http://www.foxnews.com/politics/2016/03/31/trump-meets-with-rnc-chief-in-dc-days-after-backing-out-pledge.html

Exclusive: 21 Generals Lead ISIS War the U.S. Denies Fighting

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www.thedailybeast.com
Brass Ball03.31.16 5:10 AM ETThere are only 5,000 U.S. troops in Iraq—about what a colonel usually commands. But for this ISIS war, as many as 21 generals have been deployed. Why?
In the war against the self-proclaimed Islamic State, the U.S. military is notably short on soldiers, but apparently not on generals.
There are at least 12 U.S. generals in Iraq, a stunningly high number for a war that, if you believe the White House talking points, doesn’t involve American troops in combat. And that number is, if anything, a conservative estimate, not taking into account the flag officers running the U.S. air war, the admirals helping wage the war from the sea, or their superiors back at the Pentagon.
At U.S. headquarters inside Baghdad’s fortified Green Zone, even majors and colonels frequently find themselves saluting superiors at a pace that outranks the Pentagon and certainly any normal military installation. With about 5,000 troops deployed to Iraq and Syria ISIS war, that means there’s a general for every 416 troops, give or take. To compare, there are some captains in the U.S. Army in charge of that many people.
Moreover, many of those generals come with staffs and bureaucracy that some argue slows decision-making against an agile terror group.
The Obama administration has frequently argued that the U.S. maintains a so-called light footprint in Iraq to reassure the American public that its military is not back in Iraq. Indeed, at times, the United States has not acknowledged where it has deployed troops until one of them died.
But if the U.S. footprint is so small, why does the war demand so many generals?
There is the three-star general in charge of the war, Army Gen. Sean MacFarland, and his two deputies, one of whom is in Iraq at any given time. There is the two-star Army general in charge of the ground war, Army Maj. Gen. Gary Volesky, and his two deputies, who also travel between Iraq and Kuwait. There is the two-star general in charge of security cooperation—things like military sales—and his deputy.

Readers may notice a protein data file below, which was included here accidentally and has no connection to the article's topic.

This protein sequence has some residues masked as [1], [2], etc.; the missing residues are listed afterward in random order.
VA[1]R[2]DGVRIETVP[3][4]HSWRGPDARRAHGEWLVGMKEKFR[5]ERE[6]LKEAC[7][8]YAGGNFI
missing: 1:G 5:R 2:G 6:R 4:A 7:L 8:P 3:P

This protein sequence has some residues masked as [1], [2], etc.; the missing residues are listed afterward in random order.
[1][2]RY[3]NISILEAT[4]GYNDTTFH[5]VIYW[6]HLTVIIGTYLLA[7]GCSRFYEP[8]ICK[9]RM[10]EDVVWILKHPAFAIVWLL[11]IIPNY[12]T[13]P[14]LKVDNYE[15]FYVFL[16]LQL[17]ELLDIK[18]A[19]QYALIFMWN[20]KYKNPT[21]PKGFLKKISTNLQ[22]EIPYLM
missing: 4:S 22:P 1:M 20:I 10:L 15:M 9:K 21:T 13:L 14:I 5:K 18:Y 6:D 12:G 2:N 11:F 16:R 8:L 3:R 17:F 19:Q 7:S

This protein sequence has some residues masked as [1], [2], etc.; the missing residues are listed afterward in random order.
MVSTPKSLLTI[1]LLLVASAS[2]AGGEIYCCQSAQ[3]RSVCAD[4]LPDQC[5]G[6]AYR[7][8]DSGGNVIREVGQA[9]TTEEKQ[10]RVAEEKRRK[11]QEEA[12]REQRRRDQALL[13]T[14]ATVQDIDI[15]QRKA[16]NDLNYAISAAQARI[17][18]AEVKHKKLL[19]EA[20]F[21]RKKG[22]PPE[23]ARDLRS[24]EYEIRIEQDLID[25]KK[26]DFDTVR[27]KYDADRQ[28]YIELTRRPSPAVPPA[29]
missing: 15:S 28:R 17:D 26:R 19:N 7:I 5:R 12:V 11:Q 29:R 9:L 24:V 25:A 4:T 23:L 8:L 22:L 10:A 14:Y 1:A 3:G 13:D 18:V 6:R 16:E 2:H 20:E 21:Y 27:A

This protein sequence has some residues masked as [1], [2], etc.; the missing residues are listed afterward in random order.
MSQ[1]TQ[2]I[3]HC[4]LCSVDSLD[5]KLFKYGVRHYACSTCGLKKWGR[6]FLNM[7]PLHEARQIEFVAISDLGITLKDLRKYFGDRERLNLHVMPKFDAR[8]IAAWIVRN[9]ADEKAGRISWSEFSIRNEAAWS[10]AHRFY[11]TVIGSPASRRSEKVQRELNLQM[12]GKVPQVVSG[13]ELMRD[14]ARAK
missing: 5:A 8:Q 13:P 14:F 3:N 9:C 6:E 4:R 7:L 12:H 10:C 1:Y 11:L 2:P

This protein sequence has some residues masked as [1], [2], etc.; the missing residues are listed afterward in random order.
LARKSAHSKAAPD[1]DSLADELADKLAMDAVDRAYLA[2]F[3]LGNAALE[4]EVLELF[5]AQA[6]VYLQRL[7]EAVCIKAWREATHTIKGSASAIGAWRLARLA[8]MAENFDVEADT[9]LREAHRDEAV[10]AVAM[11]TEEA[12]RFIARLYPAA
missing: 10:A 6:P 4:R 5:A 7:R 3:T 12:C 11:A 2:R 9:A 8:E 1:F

Then there are the one-star generals in charge of intelligence, operations, future operations, targeting, and theater support.
There also are an untold number of Special Forces commanders in the battlefield whom the military does not speak publicly about; the dozen figure presumes at least one one-star Special Forces general.
And that is just the beginning of the top-heavy war fight. That figure doesn’t include the bevy of generals stationed in places like Bahrain, Kuwait, and Qatar to support the mission. Nor does it count the three-star Air Force general and his two-star deputy in charge of U.S. Air Forces Central Command, which is headquartered at Shaw Air Force Base, South Carolina. Then there is a three-star Marine in charge of Marine Corps Forces Central Command, based out of MacDill Air Force, Florida, and his deputy and their Navy counterparts. All three commands are responsible for the Middle East.
Finally, there are a number of generals from the other roughly 60 coalition countries. The Daily Beast knows of three who support the U.S. generals—from Australia and the United Kingdom.
Once all those additional generals are included, there are at least 21 flag officers in Iraq, a number even military officials concede is conservative, as there likely are other coalition generals and possibly other Special Forces commanders.
Officially, there are only 3,870 U.S. troops, or the equivalent of a heavy brigade, which is usually led by a colonel. One colonel.
As The Daily Beast first reported, however, there are actually more than 5,000 troops, still far short of a footprint that would usually demand a score of generals.
Defense officials defended the deployment of so many generals to The Daily Beast. In a war where there are so many different types of fighters, these officials said, you need generals to coordinate. Today’s warfighter is more lethal, thanks to improved technology, and therefore needs a commander with the appropriate authority to sign off authority on the use of that power. The intelligence reaching the front lines is so complex, it demands the talents of a one-star general, defense officials argued to The Daily Beast.
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(Of course, it’s odd to brag about such lethality when the Defense Department has said repeatedly that American troops were “not in an active combat mission” in Iraq.)
These officials also say it is only fitting that Iraqi military leaders engage with a U.S. counterpart of the same rank.